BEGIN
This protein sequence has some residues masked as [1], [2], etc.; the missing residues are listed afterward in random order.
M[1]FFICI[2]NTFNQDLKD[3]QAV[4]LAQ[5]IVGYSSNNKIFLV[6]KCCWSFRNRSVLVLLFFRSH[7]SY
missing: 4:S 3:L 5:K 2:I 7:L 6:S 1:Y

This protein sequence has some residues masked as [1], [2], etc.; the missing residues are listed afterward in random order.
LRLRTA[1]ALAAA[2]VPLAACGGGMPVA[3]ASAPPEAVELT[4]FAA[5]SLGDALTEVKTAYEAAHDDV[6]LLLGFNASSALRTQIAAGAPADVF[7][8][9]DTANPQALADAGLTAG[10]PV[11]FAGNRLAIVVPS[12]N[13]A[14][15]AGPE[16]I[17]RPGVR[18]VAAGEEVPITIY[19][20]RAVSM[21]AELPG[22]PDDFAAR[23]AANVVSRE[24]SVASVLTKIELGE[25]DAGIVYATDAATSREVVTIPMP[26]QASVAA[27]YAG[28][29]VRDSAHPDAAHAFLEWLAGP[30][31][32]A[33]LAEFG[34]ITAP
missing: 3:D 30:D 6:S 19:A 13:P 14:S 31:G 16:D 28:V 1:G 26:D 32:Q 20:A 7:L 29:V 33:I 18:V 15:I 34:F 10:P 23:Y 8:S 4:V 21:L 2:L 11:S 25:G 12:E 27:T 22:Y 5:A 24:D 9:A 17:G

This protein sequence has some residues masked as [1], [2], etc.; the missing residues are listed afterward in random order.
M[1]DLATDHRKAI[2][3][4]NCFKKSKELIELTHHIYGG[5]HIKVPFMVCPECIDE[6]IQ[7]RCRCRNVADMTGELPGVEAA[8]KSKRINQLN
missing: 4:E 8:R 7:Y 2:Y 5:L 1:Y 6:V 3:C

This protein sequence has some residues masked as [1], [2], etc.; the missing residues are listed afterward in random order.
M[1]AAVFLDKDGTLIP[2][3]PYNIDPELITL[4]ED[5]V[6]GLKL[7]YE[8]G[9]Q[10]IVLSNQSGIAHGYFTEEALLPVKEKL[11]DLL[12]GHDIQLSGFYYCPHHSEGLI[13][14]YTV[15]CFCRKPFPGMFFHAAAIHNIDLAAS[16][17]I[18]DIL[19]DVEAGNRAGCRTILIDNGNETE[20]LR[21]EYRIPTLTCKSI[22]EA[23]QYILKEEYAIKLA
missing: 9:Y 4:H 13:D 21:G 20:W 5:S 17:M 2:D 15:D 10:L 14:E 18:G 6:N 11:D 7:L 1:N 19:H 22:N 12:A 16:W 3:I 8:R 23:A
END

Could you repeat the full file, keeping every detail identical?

This protein sequence has some residues masked as [1], [2], etc.; the missing residues are listed afterward in random order.
M[1]FFICI[2]NTFNQDLKD[3]QAV[4]LAQ[5]IVGYSSNNKIFLV[6]KCCWSFRNRSVLVLLFFRSH[7]SY
missing: 4:S 3:L 5:K 2:I 7:L 6:S 1:Y

This protein sequence has some residues masked as [1], [2], etc.; the missing residues are listed afterward in random order.
LRLRTA[1]ALAAA[2]VPLAACGGGMPVA[3]ASAPPEAVELT[4]FAA[5]SLGDALTEVKTAYEAAHDDV[6]LLLGFNASSALRTQIAAGAPADVF[7][8][9]DTANPQALADAGLTAG[10]PV[11]FAGNRLAIVVPS[12]N[13]A[14][15]AGPE[16]I[17]RPGVR[18]VAAGEEVPITIY[19][20]RAVSM[21]AELPG[22]PDDFAAR[23]AANVVSRE[24]SVASVLTKIELGE[25]DAGIVYATDAATSREVVTIPMP[26]QASVAA[27]YAG[28][29]VRDSAHPDAAHAFLEWLAGP[30][31][32]A[33]LAEFG[34]ITAP
missing: 3:D 30:D 6:S 19:A 13:P 14:S 31:G 16:D 28:V 1:G 26:D 32:Q 20:A 7:L 29:V 33:I 18:V 15:I 34:F 10:P 23:Y 8:S 4:V 21:L 2:L 11:S 25:G 12:E 27:T 22:Y 5:A 24:D 9:A 17:G

This protein sequence has some residues masked as [1], [2], etc.; the missing residues are listed afterward in random order.
M[1]DLATDHRKAI[2][3][4]NCFKKSKELIELTHHIYGG[5]HIKVPFMVCPECIDE[6]IQ[7]RCRCRNVADMTGELPGVEAA[8]KSKRINQLN
missing: 4:E 8:R 7:Y 2:Y 5:L 1:Y 6:V 3:C

This protein sequence has some residues masked as [1], [2], etc.; the missing residues are listed afterward in random order.
M[1]AAVFLDKDGTLIP[2][3]PYNIDPELITL[4]ED[5]V[6]GLKL[7]YE[8]G[9]Q[10]IVLSNQSGIAHGYFTEEALLPVKEKL[11]DLL[12]GHDIQLSGFYYCPHHSEGLI[13][14]YTV[15]CFCRKPFPGMFFHAAAIHNIDLAAS[16][17]I[18]DIL[19]DVEAGNRAGCRTILIDNGNETE[20]LR[21]EYRIPTLTCKSI[22]EA[23]QYILKEEYAIKLA
missing: 9:Y 4:H 13:D 21:G 20:W 5:S 17:M 2:D 15:D 10:L 14:E 18:G 6:N 11:D 7:L 1:N 19:H 22:N 12:A 16:W 3:I 8:R 23:A